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Eternal Christmas Love: Factory Star’s “Lucybel”

Factory Star/Granite Shore
"Lucybel" b/w "When Sleep Won't Come"
Occultation Recordings

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An unabashed love song wrapped thematically in warm holiday garb, Factory Star’s new single, “Lucybel” (B-sided by labelmate Granite Shore’s take on ‘When Sleep Won’t Come,” from the FS album Enter Castle Perilous) is a lovely, loping addition to any- and everyone’s Christmas morning playlist, slotted somewhere between, say, “Fairytale of New York” and Bowie and Bing’s “Little Drummer Boy.”

Opening with a chord-strummed acoustic that, throughout, essays a simple progression – all the best Christmas songs have simple progressions – the song rides a clear, snowy organ figure that gives one the rather unmistakable impression of being pulled through a December landscape on a crisp, gelid winter’s night, an impression helped in no small part by the jingly tambourine that chimes in at the first chorus and stays for the rest of the ride. Rhythmically, as well, it’s jouncing and gently insistent, welcoming all to come aboard with a head-nodding irresistible swing. Which isn’t even to mention the mandolin that comes dancing along on its pretty little staccato feet to carry us merrily away across the song’s final few stanzas, sealing the feel of the thing with the timelessness of a madrigal.

Whether or not there’s a better time of the year to be in love than Christmas (there isn’t), singer/guitarist Martin Bramah, restrained and intimate of voice, makes it as clear as, well, a sleigh bell that he, or at least the character singing, most certainly is. Little, after all, could more glorify the object of one’s love than comparing her to the most renowned star in Western Civilization, then surpassing even that in the end by declaring that, indeed, “none shine as bright as you.” “Lucybel,” the single, pulls off that always tricky holiday sleight-of-hand, hitching a sonnet-like expression of earthly love to the gloria in excelcis deo of the season’s most vaunted texts, with many of the signal references – stars, bells, no room at the inn, being bound away to the cope of heaven – all tidily in place.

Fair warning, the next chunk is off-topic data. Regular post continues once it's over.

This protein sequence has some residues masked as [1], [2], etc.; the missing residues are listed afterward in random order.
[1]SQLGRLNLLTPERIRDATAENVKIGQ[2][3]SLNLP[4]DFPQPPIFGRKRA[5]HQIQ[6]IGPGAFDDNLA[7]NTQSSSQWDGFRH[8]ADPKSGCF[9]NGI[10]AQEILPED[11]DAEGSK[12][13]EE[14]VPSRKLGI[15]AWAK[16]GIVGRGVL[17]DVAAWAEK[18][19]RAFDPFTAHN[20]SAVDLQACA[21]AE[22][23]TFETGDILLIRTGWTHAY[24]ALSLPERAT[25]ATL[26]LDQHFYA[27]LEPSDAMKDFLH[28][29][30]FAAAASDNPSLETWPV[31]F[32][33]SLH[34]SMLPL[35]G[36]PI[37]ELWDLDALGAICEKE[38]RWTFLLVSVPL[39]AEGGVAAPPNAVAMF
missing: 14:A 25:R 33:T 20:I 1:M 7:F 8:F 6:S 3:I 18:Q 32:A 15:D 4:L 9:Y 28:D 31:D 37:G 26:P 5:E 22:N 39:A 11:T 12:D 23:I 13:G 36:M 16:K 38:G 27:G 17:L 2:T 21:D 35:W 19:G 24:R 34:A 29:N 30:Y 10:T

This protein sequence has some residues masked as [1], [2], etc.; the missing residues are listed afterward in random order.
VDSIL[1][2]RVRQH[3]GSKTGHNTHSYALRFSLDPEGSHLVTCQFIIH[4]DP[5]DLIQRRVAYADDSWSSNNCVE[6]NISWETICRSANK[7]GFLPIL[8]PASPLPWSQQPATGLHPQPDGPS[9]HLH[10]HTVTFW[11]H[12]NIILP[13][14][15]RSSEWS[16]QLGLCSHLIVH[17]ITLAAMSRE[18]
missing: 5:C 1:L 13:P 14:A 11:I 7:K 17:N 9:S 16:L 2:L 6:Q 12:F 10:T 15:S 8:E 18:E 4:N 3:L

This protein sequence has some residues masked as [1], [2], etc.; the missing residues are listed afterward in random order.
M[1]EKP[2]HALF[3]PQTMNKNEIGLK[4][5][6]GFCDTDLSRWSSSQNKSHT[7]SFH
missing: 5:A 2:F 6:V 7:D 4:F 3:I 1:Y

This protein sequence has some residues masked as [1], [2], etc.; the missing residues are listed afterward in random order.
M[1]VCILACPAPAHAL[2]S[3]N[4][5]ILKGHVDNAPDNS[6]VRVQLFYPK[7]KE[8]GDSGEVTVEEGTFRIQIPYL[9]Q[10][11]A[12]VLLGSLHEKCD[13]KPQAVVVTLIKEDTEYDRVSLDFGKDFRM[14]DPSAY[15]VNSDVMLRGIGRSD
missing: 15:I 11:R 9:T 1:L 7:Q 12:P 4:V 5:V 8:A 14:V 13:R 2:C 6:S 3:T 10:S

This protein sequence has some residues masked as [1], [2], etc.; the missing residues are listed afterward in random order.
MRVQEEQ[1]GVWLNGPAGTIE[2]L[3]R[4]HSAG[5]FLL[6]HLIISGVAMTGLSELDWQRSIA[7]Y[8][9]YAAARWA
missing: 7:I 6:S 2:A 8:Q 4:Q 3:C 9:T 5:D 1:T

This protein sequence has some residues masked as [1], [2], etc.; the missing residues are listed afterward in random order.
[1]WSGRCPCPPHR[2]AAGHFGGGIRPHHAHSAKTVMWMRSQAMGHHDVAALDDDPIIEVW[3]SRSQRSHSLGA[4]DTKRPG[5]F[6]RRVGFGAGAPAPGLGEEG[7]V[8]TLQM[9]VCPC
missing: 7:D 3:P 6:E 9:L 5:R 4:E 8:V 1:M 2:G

factory star

But really, when it comes down to it, the true test of a Christmas single is how catchy it is. A truly great one must have the same insinuative ability to stick in your head as a commercial jingle – if you’ll pardon the pun – and “Lucybel” delivers in classic Yuletide fashion. It is, in fact, damn near addictive. Buy this, give it a spin or two and you just watch, in those countdown days to Christmas, while you’re window-shopping and bustling about, be it on Main St or the High St, it will be “Lucybel” that keeps singing itself in your head as you’re mulling over cardigans for Uncle Bill.

And, as a bonus, the song’s coupled with a B-side that’s anything but throwaway. Granite Shore’s take on “When Sleep Won’t Come” is, impressively, even more haunting than the original. With a minimalist, delicate arrangement, it lulls with authority, Nick Halliwell’s mesmerizing vocal offering itself with a near-narcotic lure, bringing a kind of eerie confidentiality to Bramah’s dreamscape lyrics. The instrumentation, particularly as it stretches out during the break near the end, proceeds with a spare, slow-motion grandeur, like an epic, sad-but-hopeful movie score heard through a lover’s window.  Especially effective here are the vibes creeping into the mix for just long enough – ten seconds or so – to introduce the strings, themselves only present for the time it takes to convince you that you’re floating through a cinematic lullaby. Tender and stirring, it’s an ideal flipside to the singalong infectiousness of “Lucybel.”

We all have favorite Christmas singles to help shepherd us through the rigors and stress of the season, and by now there exists a bulging catalog of indie choices that rivals – if not always too spectacularly – the more traditional carols and chorales of yore (check St Google and ye shall see. Everyone from Sufjan to Wolf Parade, Saosin to Comet Gain) What many of those lack, however, is the seemingly simple wherewithal to go ahead and sound like an honest-to-god Christmas song, the kind that families could conceivably stand around the piano singing in all our Rockwellian imaginations. Instead, they too often trade, gleefully, in novelty, wink-wink irony, flat-out sentimentality, or, yes, any combination thereof. “Lucybel,” with its comfort-and-joy singability and pitch-perfect production, not only avoids such pitfalls but does so with an assurance that gives it the kiss of a Christmas classic.

Essential. Buy it.